Israeli official lashed out at European delegation over settlement questions: report
An Israeli official yelled at a delegation of European diplomats during a recent meeting at the Israeli Foreign Ministry in Jerusalem, after the envoys raised objections to settlement building plans, according to a media report on Thursday.
The discussion, which took place two weeks ago, quickly descended into shouting after the Europeans raised concerns about the construction of settlements in occupied East Jerusalem’s Hamatos neighbourhood and in the E1 area between Jerusalem and the Ma'ale Adumim settlement.
The British-led delegation presented their concerns in a letter to Foreign Ministry official Aliza Ben Noun, who responded by berating the diplomats.
“After everything the new Israeli government has been doing for the Palestinians, you come to complain?” Ben Noun was quoted by the Israeli website Walla as saying.
Ben Noun then reportedly told the European diplomats, “You are pissing me off.”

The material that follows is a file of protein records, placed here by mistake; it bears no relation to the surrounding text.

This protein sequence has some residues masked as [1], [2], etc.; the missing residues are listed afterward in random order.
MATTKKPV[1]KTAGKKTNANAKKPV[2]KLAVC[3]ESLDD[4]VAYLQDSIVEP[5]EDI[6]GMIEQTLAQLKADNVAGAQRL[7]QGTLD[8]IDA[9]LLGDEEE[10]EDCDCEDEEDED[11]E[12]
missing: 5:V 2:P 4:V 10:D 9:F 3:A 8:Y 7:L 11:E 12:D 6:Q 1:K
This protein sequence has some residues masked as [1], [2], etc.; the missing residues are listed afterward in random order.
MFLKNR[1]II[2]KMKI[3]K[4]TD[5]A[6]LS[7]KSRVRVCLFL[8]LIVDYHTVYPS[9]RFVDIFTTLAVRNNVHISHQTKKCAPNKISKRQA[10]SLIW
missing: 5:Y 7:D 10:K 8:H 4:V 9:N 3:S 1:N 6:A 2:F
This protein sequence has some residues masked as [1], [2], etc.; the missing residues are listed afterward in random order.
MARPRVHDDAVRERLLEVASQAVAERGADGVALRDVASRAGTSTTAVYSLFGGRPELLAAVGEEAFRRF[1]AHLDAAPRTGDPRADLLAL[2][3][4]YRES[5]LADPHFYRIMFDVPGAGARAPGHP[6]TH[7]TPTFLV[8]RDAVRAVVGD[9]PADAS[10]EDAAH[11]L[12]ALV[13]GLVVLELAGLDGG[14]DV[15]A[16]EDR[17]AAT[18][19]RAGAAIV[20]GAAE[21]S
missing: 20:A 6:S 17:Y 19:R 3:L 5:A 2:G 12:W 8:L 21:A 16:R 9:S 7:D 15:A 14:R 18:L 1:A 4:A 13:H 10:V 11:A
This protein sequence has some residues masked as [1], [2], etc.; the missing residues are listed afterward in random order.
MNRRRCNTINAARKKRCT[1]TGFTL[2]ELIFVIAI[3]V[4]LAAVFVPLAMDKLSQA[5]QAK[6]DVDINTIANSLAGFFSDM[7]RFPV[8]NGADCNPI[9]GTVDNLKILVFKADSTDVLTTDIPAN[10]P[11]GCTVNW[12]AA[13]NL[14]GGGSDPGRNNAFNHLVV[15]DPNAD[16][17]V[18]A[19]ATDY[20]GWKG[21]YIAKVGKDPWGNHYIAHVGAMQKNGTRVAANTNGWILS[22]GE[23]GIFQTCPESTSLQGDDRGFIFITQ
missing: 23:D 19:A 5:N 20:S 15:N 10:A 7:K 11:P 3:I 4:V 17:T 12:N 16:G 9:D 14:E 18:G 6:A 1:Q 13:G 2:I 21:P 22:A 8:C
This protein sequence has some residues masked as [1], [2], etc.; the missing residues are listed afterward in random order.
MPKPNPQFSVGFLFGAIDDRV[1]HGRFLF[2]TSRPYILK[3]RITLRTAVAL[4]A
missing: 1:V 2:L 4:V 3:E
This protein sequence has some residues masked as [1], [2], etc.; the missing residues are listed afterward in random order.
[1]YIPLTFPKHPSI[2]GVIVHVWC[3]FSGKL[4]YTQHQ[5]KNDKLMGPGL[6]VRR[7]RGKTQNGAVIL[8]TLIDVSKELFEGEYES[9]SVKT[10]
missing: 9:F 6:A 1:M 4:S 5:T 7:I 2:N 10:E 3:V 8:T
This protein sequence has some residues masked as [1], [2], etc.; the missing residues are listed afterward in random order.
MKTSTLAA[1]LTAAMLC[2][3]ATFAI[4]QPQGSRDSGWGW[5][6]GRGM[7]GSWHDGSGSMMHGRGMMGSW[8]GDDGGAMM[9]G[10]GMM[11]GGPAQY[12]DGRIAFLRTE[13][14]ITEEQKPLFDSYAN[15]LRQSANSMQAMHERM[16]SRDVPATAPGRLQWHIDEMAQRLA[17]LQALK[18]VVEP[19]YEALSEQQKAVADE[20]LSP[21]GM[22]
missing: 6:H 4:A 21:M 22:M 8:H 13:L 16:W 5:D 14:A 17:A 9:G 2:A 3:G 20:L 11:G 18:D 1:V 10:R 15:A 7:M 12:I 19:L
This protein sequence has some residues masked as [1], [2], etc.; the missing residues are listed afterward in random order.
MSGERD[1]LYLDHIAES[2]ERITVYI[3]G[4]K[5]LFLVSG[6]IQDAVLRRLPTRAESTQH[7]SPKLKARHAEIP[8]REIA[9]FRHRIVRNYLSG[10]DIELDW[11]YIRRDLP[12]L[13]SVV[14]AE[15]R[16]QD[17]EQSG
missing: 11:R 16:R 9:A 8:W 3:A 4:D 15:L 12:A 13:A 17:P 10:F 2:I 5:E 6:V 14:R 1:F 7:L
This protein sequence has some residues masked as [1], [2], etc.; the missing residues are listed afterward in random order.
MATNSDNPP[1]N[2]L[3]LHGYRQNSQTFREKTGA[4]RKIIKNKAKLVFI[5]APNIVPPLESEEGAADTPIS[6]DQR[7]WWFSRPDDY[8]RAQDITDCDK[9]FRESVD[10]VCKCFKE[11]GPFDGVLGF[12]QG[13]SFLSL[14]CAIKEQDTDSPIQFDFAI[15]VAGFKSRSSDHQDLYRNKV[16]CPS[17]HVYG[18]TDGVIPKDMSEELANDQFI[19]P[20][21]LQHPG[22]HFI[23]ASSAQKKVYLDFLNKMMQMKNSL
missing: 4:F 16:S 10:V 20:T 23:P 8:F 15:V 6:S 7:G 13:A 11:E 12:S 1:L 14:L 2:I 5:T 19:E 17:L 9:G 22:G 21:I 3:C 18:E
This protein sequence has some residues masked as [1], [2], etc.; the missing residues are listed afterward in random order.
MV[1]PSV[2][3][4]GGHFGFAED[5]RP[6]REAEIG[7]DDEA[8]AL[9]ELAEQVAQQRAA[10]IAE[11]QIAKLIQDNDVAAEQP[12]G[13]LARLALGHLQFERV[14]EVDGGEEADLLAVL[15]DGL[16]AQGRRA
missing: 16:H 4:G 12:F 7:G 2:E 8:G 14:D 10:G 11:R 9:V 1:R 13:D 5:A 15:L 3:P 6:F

The Europeans said the meeting broke down and concluded in a “big crisis”, according to Walla.
Liot Haiat, an Israeli Foreign Ministry spokesperson, indicated that the confrontation did take place, telling Walla: “sometimes, European positions are presented in a manner that is unacceptable to us and this deserves a sharp and clear response, even if our reaction isn’t nice toward the Europeans.”
After coming to power in June, Israel's government led by right-wing Prime Minister Naftali Bennett has approved the building of thousands of settlement units.
Israel occupied East Jerusalem in June 1967 and annexed it in 1981, in a move widely considered as illegal.
Both the eastern and the western sectors of Jerusalem have international status under international law until a political settlement to the conflict is reached.
Israeli settlements in East Jerusalem are considered illegal by the international community.
Under the fourth Geneva convention, regulating cases of armed conflict, an occupying power is not allowed to transfer its civilian population to occupied territory.